CES 2023: How companies bring the ability to smell and touch the Metaverse

Is the metaverse closer than we thought?

It depends on who you ask at CES, where companies are demonstrating innovations that can take us deeper into virtual reality, aka VR.

Metaverse — essentially a buzzword for three-dimensional virtual communities where people can meet, work, and play — was the main theme of the four-day tech meeting in Las Vegas that ended on Thursday. Sunday.

Taiwanese tech giant HTC unveils high-end phone virtual reality headsets aimed at competing with market leader Meta, and a host of other companies and startups touted augmented reality glasses and sensory technology that can help users feel — and even smell — in a virtual environment.

Among them, Vermont-based OVR Technology introduced a headset with a box containing eight key scents that can be combined to create different scents. It is expected to be released later this year.

An earlier, business-focused version used primarily for marketing fragrances and beauty products was integrated into VR headsets and allowed users to smell anything from a carpet of romantic roses enjoy the marshmallows grilled over the fire at the campsite.

The company says it aims to help consumers relax and is marketing the product to go with an app, as a kind of digital spa combined with Instagram.

“We are entering an era where augmented reality will drive commerce, entertainment, education, social connectivity and wellbeing,” the company’s CEO and co-founder Aaron Wisniewski said in a statement. An announcement. “The quality of these experiences will be measured by how immersive and emotionally engaging they are. The scent imbues them with an incomparable power.”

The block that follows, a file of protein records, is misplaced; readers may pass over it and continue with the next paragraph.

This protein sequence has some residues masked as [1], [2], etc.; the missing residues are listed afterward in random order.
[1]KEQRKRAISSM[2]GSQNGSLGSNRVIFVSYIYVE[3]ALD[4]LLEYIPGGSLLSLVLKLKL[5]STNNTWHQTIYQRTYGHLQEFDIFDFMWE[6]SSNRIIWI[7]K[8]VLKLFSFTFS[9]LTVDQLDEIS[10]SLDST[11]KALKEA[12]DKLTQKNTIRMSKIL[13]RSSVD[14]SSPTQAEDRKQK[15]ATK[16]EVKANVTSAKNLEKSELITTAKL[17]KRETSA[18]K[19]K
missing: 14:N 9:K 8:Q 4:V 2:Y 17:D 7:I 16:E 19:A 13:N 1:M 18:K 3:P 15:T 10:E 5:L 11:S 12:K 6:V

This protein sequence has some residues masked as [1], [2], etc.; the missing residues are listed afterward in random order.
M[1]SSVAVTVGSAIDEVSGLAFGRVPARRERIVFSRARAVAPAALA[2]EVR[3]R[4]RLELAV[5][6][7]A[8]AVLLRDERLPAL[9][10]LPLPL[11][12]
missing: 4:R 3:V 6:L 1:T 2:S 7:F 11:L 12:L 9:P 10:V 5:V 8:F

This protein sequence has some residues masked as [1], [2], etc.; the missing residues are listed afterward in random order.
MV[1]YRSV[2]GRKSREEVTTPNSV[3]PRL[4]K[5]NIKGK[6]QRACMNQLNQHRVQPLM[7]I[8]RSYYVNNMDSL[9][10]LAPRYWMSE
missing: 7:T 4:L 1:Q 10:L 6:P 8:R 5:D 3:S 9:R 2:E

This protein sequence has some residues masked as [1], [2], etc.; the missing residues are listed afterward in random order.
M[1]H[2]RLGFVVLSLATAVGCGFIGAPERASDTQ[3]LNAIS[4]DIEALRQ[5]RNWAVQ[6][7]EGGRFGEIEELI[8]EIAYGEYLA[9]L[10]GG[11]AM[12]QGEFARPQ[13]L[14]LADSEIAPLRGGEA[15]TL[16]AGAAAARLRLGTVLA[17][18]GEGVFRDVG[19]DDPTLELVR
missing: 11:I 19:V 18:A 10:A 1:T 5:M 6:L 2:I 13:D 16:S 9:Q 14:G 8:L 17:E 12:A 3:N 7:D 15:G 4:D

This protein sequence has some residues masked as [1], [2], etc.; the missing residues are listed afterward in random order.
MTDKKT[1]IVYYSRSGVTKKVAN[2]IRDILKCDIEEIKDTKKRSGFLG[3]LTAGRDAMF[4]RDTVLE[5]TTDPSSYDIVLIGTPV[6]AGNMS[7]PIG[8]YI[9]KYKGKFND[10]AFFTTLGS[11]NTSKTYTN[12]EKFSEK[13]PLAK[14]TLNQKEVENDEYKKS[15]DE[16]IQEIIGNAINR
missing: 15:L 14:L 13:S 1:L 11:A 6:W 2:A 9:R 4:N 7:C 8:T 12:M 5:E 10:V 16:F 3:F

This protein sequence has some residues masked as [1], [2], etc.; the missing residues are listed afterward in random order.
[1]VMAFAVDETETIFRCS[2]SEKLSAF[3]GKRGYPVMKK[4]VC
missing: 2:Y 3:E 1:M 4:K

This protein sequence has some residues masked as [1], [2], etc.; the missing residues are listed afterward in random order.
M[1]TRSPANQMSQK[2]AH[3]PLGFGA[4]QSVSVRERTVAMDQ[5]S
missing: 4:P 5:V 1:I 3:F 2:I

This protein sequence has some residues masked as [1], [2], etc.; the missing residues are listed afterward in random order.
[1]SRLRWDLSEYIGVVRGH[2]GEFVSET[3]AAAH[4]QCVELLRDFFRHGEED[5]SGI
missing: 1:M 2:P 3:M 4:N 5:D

But more intense and immersive uses of scent – and its close cousin, taste – are still further on the innovation spectrum. Experts say even more accessible VR technologies are in the early stages of development and too expensive for many consumers to buy.

The numbers suggest that interest is dwindling. Sales of VR headsets, commonly used in gaming, fell 2% last year, according to research firm NPD Group, a sour note for companies betting big on mass adoption. than.

However, big companies like Microsoft and Meta are investing billions of dollars. And many more are joining the race for some market share in assistive technologies, including touch-reproducible wearables.

However, customers are not always impressed with what they find. Ozan Ozaskinli, a technology consultant traveled more than 29 hours from Istanbul to attend CESdressed with yellow gloves and a black vest to test so-called tactile products, which relay sensations through buzzes and vibrations, and stimulate our sense of touch.

Ozaskinli is trying to press a code on his keyboard that allows him to pull a lever and unlock a box containing a shiny gem. But the experience was mostly a disappointment.

“I think that’s far from reality today,” Ozaskinli said. “But if I’m looking at it to replace Zoom meetings, why not? At least you can feel something.